<Marc Qualie/>

Jekyll with Boxen

Not only does Jekyll power this blog but it has been one of the main tools I use on a daily basis for almost 2 months now. Due to it's growing role in our company I was starting to get fed up with having to manually pull down repositories and ask other team members to do the same, especially when all of our ruby projects are managed via Boxen. This post is to share my knowledge of how I was able to very easily modify a boxen project to work with an install of Jekyll instead of the default ruby setup.

To start with, you're going to want to navigate to your boxen repo directory which is installed at /opt/boxen/repo by default. Once there, create a new project in modules/projects/manifests called jekyll.pp. You may want to name this file the same as your project name (especially if you end up having multiple projects) but to keep things simple I will be referring to this file as jekyll.pp to make it easier to follow. The file contents should be as follows.

class projects::jekyll {
  boxen::project { 'jekyll':
    server_name   => 'jekyll.dev',
    source        => 'yourname/jekyll-project',
    ruby          => '2.0.0-p353',
    nginx         => "projects/shared/nginx.jekyll.conf.erb"

I could have gone the route of building a custom puppet module but this way is way more straight forward and easier to work with. Each of these settings should be straight forward to anyone who's set up a boxen project before but for those who haven't I will explain what each one does.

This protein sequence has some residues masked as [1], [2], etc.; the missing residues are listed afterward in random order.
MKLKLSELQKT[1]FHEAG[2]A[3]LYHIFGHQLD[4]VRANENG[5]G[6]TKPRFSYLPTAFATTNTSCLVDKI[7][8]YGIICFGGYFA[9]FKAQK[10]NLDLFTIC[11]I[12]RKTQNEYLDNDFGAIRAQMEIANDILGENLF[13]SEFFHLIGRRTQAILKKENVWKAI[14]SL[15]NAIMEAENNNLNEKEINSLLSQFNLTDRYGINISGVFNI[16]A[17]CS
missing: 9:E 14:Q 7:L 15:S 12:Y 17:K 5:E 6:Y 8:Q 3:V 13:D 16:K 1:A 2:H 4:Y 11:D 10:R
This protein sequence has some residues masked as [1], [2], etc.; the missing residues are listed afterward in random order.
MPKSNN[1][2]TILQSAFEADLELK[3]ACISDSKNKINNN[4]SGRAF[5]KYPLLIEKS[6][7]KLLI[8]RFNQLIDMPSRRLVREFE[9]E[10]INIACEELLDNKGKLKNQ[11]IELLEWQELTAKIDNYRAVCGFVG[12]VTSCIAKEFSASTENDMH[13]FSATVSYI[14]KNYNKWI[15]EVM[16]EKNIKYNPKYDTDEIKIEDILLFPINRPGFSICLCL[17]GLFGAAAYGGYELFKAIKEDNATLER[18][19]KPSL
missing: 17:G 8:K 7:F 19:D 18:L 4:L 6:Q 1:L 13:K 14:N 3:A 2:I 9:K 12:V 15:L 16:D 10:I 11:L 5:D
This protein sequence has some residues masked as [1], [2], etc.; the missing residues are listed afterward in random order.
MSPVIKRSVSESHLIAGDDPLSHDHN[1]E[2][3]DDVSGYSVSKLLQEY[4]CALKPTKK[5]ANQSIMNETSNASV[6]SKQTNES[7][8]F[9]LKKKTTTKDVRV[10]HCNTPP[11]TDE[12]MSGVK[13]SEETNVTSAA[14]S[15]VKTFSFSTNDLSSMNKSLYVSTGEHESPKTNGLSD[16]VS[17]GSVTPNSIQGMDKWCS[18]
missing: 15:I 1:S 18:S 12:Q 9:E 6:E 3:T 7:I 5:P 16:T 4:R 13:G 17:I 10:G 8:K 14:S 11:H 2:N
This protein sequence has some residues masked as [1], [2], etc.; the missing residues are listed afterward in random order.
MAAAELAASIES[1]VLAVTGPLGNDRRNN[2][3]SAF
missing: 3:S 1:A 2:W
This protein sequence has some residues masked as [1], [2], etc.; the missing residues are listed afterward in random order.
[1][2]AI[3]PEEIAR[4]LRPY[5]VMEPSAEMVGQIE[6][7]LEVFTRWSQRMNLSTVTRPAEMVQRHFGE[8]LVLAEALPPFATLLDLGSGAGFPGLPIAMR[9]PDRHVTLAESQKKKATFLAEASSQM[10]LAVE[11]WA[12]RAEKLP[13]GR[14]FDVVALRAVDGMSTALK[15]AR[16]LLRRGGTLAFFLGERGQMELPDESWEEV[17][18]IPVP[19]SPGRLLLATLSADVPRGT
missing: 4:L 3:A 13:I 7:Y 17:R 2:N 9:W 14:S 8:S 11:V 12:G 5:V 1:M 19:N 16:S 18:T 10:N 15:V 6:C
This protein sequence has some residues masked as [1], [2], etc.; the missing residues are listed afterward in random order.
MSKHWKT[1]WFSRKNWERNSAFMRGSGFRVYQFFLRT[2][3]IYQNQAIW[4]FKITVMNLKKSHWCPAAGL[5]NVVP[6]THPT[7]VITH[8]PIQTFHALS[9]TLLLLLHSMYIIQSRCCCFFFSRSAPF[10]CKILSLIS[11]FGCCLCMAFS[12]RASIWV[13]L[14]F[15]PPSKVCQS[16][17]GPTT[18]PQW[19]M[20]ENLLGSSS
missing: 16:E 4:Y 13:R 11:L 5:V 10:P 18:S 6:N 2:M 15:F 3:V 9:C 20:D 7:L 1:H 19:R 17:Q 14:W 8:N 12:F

setting description
server_name Unique hostname you use to access the site in your browser
source Location of your repository on Github
ruby Ruby version you wish to use Jekyll with
nginx Path to your custom nginx template

Next, create a file in modules/projects/templates/shared/nginx.jekyll.conf.erb. You will notice it looks very similar to the path you supplied above but they are purposefully different. I found this out the hard way when my boxen run kept complaining the file was missing. The file contents should be as follows.

server {

  listen 80;
  root <%= @repo_dir %>/_site;
  server_name <%= @server_name %>;

  # Logging
  access_log <%= scope.lookupvar "nginx::config::logdir" %>/<%= @name %>.access.log main;
  access_log <%= scope.lookupvar "nginx::config::logdir" %>/<%= @name %>.error.log main;

  # Variables
  index index.html;
  client_max_body_size 1M;

  # Error Pages
  error_page 500 502 503 504 /50x.html;

  # Proxy
  try_files $uri/index.html $uri =404;


You can customize this template a bit more to suite your needs using the variables below.

variable description
@repo.dir Document root of your application code
@server_name server_name setting you provided earlier
nginx::config::logdir Internal logging path which nginx is setup to use
@name Name of your project class above

Now run the boxen command to install the project. Once that completes you should compile your site if you haven't already using jekyll build. You can watch for file changes and auto build using the --watch flag. There is more information on Jekyll usage in the documentation. If everything goes correctly there should be no errors and you will be able to access your new compiled boxen site from the vhost you setup earlier (jekyll.dev). If you have changed the _config.yml file to have a different destination folder then make sure you set the correct root directive in your template instead of _site.

That is all you should need to get a default install of Jekyll running. If you run into any troubles or have any questions then please contact me in the comments below.

If you have any questions about this post, or anything else, you can get in touch on Twitter or browse my code on Github.